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The Road to Yokohama

Arthur Herman

The following article is excerpted from Arthur Herman’s new book, Douglas MacArthur: American Warrior.

It was time to fly.

August 30, 1945, dawned clear and bright on Okinawa as General Douglas MacArthur, his chief of staff Richard K. Sutherland, and the others boarded Bataan II, the Douglas C-­54 Skymaster successor to the B-­17 that MacArthur had flown since 1942. At 9:00 a.m. precisely they took off and headed north. They were flying toward the Japanese mainland, with no more protection than a pair of B-­17s escorting them. They were headed directly into what had been, barely two weeks before, the heart of the enemy’s homeland — ­a trip three weeks before would have been unimaginable.

The mood was tense, alternately ebullient and anxious. Only a short time after takeoff the ocean dropped away, and land began to appear first on their port side, then straight ahead. Then MacArthur roused himself and began pointing out landmarks along the southern beaches of Honshu.

He knew this terrain well, if only from maps. If it hadn’t been for the atomic bomb, troops from Eichelberger’s Eighth Army and Lieutenant General John Hodge’s XXIV Corps would have been landing on these beaches just eight months from that very day, as part of Operation CORONET.

Was MacArthur grateful for the atomic bomb? In fact, then and later MacArthur believed use of the bomb “was completely unnecessary from a military point of view,” and that if the Potsdam July 26 ultimatum had included assurances that the emperor would not be removed or harmed, the Japanese would have capitulated there and then.

“Let me know when we get close to Mount Fuji,” he told his pilot, Dusty Rhoades, and then headed aft.

Time for a nap, MacArthur had decided. It was going to be a long day, and he wanted to be as fresh as possible.

As he dozed, the staff talked quietly among themselves. The land swept away below them, as they drew nearer and nearer to Yokohama and their destination. What was going to be awaiting them as they landed? MacArthur had heard reports that when the first U.S. troops arrived, 150 engineers and technicians, the “reception by Japanese was entirely correct.” There were even pitchers of orange juice and rice wine to greet the first representatives of the American forces.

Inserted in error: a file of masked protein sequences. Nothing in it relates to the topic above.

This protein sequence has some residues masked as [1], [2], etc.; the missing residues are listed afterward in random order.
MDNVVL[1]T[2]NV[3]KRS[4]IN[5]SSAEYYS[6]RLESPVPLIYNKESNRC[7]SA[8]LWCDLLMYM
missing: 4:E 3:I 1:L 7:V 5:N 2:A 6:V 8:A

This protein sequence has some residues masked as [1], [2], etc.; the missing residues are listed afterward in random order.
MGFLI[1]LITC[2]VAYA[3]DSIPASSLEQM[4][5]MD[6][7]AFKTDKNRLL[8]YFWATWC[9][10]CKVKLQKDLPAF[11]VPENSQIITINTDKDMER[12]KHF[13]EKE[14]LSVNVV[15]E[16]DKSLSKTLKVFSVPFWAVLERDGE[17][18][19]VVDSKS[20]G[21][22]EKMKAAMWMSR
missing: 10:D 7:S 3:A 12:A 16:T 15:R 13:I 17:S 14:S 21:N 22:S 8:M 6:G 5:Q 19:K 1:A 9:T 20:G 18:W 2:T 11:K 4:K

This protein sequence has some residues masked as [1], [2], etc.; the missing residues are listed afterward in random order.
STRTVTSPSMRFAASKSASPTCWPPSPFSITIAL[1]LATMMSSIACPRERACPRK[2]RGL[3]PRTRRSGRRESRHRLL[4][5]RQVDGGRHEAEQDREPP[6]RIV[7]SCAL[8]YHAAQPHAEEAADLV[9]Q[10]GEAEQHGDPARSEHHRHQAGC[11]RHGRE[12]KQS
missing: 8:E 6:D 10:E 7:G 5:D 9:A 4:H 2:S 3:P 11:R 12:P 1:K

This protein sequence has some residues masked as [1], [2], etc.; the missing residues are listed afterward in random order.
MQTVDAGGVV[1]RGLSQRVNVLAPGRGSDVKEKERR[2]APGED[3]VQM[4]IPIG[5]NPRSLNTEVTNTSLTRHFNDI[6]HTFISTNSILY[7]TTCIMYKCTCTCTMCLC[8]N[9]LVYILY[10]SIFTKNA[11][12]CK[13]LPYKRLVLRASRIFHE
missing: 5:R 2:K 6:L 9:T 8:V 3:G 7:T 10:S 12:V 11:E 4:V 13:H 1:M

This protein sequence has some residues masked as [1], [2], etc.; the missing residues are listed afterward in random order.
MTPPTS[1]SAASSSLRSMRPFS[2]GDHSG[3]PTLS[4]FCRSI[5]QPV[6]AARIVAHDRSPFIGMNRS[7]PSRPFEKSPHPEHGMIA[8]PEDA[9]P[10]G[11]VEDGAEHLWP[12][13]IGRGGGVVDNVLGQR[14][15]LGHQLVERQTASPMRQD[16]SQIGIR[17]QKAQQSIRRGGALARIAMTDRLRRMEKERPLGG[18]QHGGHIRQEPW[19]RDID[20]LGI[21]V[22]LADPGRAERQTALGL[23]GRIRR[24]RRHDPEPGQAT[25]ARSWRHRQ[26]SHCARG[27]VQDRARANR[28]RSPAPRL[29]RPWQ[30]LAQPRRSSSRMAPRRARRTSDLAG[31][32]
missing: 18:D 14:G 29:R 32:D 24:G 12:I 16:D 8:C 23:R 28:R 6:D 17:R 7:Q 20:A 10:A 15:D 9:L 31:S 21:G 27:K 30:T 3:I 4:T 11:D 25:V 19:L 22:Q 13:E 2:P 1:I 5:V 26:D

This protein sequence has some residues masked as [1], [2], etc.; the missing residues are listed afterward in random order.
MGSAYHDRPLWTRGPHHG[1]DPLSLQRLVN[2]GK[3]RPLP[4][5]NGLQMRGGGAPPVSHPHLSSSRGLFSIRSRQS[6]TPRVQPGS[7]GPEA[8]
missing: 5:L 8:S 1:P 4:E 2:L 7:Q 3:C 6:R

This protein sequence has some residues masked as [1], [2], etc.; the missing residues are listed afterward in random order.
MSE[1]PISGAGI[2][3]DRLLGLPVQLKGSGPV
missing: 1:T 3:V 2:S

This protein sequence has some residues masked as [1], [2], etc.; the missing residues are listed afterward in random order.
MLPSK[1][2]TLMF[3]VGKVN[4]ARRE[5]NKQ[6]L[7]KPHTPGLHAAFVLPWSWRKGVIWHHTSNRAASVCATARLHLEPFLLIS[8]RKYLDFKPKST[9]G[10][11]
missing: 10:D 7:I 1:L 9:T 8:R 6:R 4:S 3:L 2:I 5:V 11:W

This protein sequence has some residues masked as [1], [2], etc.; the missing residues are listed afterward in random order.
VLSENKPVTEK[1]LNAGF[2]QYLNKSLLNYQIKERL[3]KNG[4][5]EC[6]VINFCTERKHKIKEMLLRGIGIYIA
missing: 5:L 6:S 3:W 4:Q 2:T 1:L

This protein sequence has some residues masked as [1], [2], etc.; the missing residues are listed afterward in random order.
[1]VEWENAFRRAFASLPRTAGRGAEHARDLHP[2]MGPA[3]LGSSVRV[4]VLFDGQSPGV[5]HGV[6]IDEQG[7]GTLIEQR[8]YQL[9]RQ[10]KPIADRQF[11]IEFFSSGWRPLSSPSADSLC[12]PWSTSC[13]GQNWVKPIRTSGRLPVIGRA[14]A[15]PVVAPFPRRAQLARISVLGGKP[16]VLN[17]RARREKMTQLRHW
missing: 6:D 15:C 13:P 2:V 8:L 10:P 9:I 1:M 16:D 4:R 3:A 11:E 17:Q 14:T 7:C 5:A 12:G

But what would be the greeting for the American supreme commander once he was on Japanese soil — ­and completely cut off from his forces? “The war had started without a formal declaration,” Colonel Courtney Whitney was thinking. “The usual rules of war had not been complied with; deadly traps had frequently been set. Here was the greatest opportunity for a final and climactic act,” the assassination of the Supreme Commander of the Allied Powers himself as he arrived at the Atsugi airport.

If that was the Japanese plan, there would be no Americans to prevent it from happening.

“I held my breath,” Whitney remembered as they banked toward Yokohama, adding with only the slightest exaggeration, “I think the world held its breath.”

Dusty Rhoades came back from the cockpit and woke MacArthur up. “Something you should see, sir,” he said with a reassuring grin. MacArthur went forward.

There dead ahead was a great blue cone rising up from the landscape, capped with white. It was Mount Fuji.

“Beautiful!” Mac murmured. There wasn’t far to go now.

As the plane approached the mouth of Tokyo Bay, the passengers on Bataan II could glimpse an even more breathtaking sight.

It was the entire American Pacific Fleet, 280 ships drawn up in formation, waiting for the formal surrender ceremony. There were carriers by the dozen, battleships, cruisers, and destroyers: without doubt the single greatest armada in modern history.

MacArthur’s mind, meanwhile, was racing with the job he now had to do. Courtney Whitney could hear him muttering to himself as he paced the length of the plane, planning in his mind the agenda to transform Japan.

“First destroy the military power . . . then build the structure of representative government,” he was saying. “Enfranchise the women . . . liberate the farmers . . . Establish a free labor movement . . . Encourage a free economy . . . Develop a free and responsible press . . . Liberalize education . . .”